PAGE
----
The Player alleges that she started practice on 5 September 2011, played a friendly game on 8 September (scoring 17 points) and another on 9 September (scoring 12 points), after which she began suffering from hip pain during the night. On 10, 12 and 13 September the Player practiced twice each day (as scheduled) but began suffering a lot of pain during the session of 13 September. The Player contends that from then on until the end of September she “… alternated treatments, massages and some team practices and some personal practices with the physical trainer”.
On 24 September 2011, the General Manager (“GM”) of the Club sent an email to the Agent and one of his partners stating the following:
“I want to inform you, that your player Iveta Salkauske is not prepared for the season. She came not prepared, out of shape and after one week she stop to practice cause of her ______ and ____ I am asking if I have to pay for nothing? If it will be same next week, I will cut her money”.
The Agent answered in substance that it was the first he had heard of this issue but would check the situation with the Player.
On 28 September 2011, the GM replied: “I contacted Fran [one of the Agent’s partners] immediately, he told me to write an email …”.
In this proceeding, the Agent’s partner in question, Mr. Francisco Garcia Alvarez, certified in a written declaration that the GM had made contact (by telephone) with him about this matter for the first time on 23 September 2011 and that he had recommended that the GM write directly to the Agent.
Concerning the Player’s physical condition during the period from 10 September 2011 onwards, the GM has submitted the following on behalf of the Club:
“During the next three weeks she again could not train for very subjective health reasons. Despite work of our doctor MUDr. Klima, our physiotherapist and masseurs, Iveta still complained about ___ pains or ___ pains. In this everything the most interesting was the fact she complained every time about something else and all the time about something that could not be objectively confirmed”.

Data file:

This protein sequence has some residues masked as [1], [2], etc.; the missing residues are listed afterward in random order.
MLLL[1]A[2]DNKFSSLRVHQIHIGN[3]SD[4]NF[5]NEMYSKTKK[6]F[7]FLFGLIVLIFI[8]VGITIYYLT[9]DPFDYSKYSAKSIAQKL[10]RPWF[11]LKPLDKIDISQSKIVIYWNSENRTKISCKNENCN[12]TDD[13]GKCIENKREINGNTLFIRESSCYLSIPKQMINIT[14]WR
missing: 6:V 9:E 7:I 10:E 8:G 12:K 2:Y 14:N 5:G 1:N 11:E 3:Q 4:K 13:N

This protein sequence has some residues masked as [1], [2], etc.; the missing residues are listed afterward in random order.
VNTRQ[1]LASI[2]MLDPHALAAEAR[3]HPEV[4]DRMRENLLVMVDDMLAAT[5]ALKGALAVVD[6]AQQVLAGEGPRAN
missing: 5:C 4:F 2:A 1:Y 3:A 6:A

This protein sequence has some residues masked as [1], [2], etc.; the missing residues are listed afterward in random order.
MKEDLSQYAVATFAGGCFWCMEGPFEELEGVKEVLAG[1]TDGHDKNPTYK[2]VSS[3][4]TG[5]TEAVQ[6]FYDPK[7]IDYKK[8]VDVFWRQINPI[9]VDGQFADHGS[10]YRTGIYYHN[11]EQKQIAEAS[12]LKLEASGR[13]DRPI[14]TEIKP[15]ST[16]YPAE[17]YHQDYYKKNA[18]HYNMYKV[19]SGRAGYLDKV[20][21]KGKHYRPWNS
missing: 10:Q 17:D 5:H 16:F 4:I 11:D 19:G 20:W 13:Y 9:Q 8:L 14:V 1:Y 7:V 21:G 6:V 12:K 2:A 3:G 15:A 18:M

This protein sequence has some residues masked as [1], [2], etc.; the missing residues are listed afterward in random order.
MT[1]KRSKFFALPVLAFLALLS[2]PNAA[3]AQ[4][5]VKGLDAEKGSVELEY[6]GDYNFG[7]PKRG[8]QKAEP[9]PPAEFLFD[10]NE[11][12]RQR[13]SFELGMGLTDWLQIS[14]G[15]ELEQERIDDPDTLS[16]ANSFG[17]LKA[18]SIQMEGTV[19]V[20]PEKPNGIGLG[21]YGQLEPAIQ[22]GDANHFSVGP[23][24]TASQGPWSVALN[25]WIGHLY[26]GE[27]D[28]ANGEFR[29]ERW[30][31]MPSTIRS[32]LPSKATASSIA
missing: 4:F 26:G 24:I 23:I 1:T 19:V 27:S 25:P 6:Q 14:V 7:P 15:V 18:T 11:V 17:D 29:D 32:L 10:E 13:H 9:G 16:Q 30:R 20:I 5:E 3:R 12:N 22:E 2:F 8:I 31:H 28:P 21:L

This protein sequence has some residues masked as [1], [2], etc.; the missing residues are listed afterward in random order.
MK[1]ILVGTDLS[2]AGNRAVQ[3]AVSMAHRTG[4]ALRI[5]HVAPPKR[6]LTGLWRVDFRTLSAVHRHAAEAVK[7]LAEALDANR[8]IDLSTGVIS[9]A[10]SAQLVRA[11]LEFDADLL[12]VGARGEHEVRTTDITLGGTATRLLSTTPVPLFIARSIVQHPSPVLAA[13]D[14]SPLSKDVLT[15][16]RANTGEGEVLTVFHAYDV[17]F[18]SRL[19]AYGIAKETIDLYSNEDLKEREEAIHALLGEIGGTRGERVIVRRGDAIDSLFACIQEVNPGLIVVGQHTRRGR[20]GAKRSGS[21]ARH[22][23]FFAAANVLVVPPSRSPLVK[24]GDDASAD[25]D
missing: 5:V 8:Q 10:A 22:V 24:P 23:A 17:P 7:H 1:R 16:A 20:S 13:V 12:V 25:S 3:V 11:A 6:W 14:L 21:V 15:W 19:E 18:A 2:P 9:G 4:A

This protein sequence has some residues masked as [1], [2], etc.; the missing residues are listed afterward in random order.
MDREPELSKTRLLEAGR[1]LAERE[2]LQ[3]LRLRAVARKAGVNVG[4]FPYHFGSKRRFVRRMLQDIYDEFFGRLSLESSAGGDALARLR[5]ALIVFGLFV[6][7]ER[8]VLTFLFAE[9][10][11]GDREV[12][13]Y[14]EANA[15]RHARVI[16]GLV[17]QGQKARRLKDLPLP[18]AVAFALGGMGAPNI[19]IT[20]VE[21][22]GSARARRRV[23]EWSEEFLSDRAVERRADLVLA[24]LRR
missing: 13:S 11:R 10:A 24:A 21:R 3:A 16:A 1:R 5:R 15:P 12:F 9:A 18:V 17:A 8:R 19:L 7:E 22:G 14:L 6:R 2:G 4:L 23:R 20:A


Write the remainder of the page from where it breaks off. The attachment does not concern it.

19. The Club has also filed a statement by the team doctor, Dr. Miloslav Klima, who
declared in this connection:
“The player Ms. Saulkauske came to our Club after a long period of decreased physical condition; as regards her condition, she was not prepared at the same level as our players, as well as new players at Good Angels […] After physical exercises coordinated by the coaches, after consultation with me and with the physiotherapist, the player’s ______ and, as a result of ____, an _______. After appropriate handling and pill therapy, as well as physiotherapy, her state improved. Then, the player complained about pains with her ___, which _____ in this area. Under normal circumstances, these trouble did not exclude her from the training process […] Troubles with a ___ and with ____ are difficult to detect even by specialists, and pains are of a subjective nature, since everyone has a different threshold of feeling”.
20. On 28 September 2011, the GM notified the Player that he was going to suspend the
payment of 50% of her monthly salary until she started training and performing in a
21. In an email of 30 September 2011, the GM stated to the Agent: “She still not practice
with a team and my doctor is trying to help her… He expect another three weeks
without playing …”.
22. However, according to the Player’s Schedule for the period between 28 September-22
October 2011, she was scheduled to simultaneously practice with the team during
certain sessions, to undergo treatment (including receive regular injections), to do
some weight lifting and to be available to play games.
23. Furthermore, the GM alleges that after he put her on notice that the payment of 50% of
her monthly salary would be suspended she began training immediately and stopped
complaining about the injuries. In that regard, the GM submits on behalf of the Club
that: “During the next two weeks, she went through trainings and plaid [sic] matches
until 17.10.2011. At that time, she did not complain about any injury and plaid [sic] all
the matches within Slovak ExtraLeague, as well as Euroleague”.